Paul Cézanne

“We live in a rainbow of chaos”

Bibemus Quarry, Paul Cézanne, c.1900, oil on canvas

Cézanne was a major force paralleling mainstream Impressionism. Always somewhat apart, he innovated and brought fresh ways of seeing to us all: both Matisse and Picasso are said to have remarked that Cézanne “is the father of us all.”. Cézanne sought to sense something fundamental about all subjects and through his investigations of still life, figures and landscapes, gave life to modernism and changed the world of art forever. I still scratch my head somewhat when I look at a Cézanne. Normally there are some other significant painters with somewhat the same style. But not Cézanne, he just saw things differently and now so do we.

Claude Monet

“Everything changes, even stone”

Monet’s Waterlilies at Musée de l’Orangerie (source: Wikimedia Commons)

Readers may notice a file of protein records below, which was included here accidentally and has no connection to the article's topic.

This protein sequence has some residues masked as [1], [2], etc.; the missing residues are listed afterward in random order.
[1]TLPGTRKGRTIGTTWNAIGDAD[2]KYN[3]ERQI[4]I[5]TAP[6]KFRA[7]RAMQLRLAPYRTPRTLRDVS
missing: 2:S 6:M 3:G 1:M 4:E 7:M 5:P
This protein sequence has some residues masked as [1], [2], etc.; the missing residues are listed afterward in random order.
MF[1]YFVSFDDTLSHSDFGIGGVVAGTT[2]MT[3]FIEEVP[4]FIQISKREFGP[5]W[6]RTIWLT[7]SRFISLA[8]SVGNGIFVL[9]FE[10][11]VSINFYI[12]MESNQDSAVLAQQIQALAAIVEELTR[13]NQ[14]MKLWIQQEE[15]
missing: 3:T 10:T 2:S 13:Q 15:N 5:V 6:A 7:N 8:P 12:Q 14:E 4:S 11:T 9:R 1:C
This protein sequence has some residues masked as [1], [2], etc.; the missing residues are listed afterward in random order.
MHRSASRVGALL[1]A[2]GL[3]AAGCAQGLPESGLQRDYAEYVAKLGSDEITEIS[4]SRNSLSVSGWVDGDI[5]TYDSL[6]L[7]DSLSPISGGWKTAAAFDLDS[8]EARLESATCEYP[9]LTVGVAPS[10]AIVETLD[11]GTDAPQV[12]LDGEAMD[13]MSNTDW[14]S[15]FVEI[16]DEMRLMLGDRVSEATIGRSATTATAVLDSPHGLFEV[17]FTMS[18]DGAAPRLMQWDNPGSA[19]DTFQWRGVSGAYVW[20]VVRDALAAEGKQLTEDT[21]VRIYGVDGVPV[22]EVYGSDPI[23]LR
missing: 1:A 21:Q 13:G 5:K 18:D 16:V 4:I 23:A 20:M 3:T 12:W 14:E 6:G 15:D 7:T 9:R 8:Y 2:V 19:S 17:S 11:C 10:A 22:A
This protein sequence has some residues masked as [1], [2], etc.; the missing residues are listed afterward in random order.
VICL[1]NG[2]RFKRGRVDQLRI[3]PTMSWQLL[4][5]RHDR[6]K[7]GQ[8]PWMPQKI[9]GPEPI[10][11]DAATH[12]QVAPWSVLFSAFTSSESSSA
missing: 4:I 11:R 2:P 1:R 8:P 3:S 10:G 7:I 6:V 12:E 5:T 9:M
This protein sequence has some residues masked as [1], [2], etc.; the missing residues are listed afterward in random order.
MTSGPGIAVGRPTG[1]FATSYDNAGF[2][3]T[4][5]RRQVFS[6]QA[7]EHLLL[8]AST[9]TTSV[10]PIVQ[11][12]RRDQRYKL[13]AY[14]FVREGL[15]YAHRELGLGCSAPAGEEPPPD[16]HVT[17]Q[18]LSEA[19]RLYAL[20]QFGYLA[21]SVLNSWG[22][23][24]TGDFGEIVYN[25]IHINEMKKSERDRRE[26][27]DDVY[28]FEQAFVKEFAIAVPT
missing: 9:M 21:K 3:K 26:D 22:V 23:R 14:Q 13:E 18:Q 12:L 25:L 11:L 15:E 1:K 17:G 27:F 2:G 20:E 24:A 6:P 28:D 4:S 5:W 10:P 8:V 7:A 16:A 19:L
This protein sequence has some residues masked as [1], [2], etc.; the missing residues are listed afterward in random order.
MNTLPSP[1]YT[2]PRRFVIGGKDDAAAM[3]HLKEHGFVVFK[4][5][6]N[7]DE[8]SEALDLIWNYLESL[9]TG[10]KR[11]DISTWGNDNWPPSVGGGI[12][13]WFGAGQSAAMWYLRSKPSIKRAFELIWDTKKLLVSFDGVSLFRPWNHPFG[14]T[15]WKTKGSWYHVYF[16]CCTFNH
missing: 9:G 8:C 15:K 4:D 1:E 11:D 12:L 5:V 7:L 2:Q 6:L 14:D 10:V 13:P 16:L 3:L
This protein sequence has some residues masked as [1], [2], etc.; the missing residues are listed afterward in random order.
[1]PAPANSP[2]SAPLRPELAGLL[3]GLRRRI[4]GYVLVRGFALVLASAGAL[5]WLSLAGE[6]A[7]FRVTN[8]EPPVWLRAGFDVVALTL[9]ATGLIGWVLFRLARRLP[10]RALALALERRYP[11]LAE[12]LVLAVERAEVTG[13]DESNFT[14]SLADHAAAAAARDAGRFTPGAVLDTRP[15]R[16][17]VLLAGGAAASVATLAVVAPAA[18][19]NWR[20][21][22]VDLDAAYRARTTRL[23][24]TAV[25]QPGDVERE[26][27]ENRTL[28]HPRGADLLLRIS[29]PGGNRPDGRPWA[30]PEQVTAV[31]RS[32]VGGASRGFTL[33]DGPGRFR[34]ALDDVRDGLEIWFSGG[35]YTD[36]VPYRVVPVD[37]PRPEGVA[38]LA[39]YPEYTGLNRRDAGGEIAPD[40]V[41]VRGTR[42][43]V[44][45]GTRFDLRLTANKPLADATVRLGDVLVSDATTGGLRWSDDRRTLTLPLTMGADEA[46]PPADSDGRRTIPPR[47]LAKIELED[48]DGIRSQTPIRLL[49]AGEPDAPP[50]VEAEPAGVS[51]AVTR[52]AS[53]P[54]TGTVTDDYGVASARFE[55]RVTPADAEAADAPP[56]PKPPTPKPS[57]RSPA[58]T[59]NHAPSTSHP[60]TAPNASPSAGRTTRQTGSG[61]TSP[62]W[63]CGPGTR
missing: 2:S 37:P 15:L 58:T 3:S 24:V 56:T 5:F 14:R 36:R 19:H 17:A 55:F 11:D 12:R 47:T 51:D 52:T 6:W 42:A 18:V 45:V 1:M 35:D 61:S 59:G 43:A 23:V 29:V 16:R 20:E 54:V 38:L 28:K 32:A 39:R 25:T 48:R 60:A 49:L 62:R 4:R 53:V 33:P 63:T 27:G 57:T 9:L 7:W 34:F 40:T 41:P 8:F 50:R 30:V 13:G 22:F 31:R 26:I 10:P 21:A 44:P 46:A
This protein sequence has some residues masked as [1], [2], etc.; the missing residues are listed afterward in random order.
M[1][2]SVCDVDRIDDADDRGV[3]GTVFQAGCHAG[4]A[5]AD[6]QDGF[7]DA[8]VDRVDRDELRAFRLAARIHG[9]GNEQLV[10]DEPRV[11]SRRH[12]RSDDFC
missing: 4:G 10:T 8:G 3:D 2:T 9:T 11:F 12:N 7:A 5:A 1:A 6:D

Monet was the quintessential impressionist. His 1884 painting “Impression, Sunrise” gave name to the movement and the impact of his radical departure in use of colour, types of subject and method of painting, often “en plein air” are all with us today. Monet rejected the traditional approach to landscape painting and looked at the effects of light on nature itself. Monet worked hard and long. He was prolific, consistent and brilliant. He was not rich and he needed to sell. Apart from epitomizing a new use of colour and brushwork he  pioneered the idea of a series of paintings: be they haystacks, the Cathedral at Rouen or the Cliffs at Etretat. In his later years his massive Waterlilies paintings presage the abstract expressionism of Pollack, Rothco et al.

Join us for our Fall season of Saturday workshops:

14 Oct 2017: Édouard Manet and modern life
28 Oct 2017: Through Thick and Thin – Washes, Glazes and Impasto!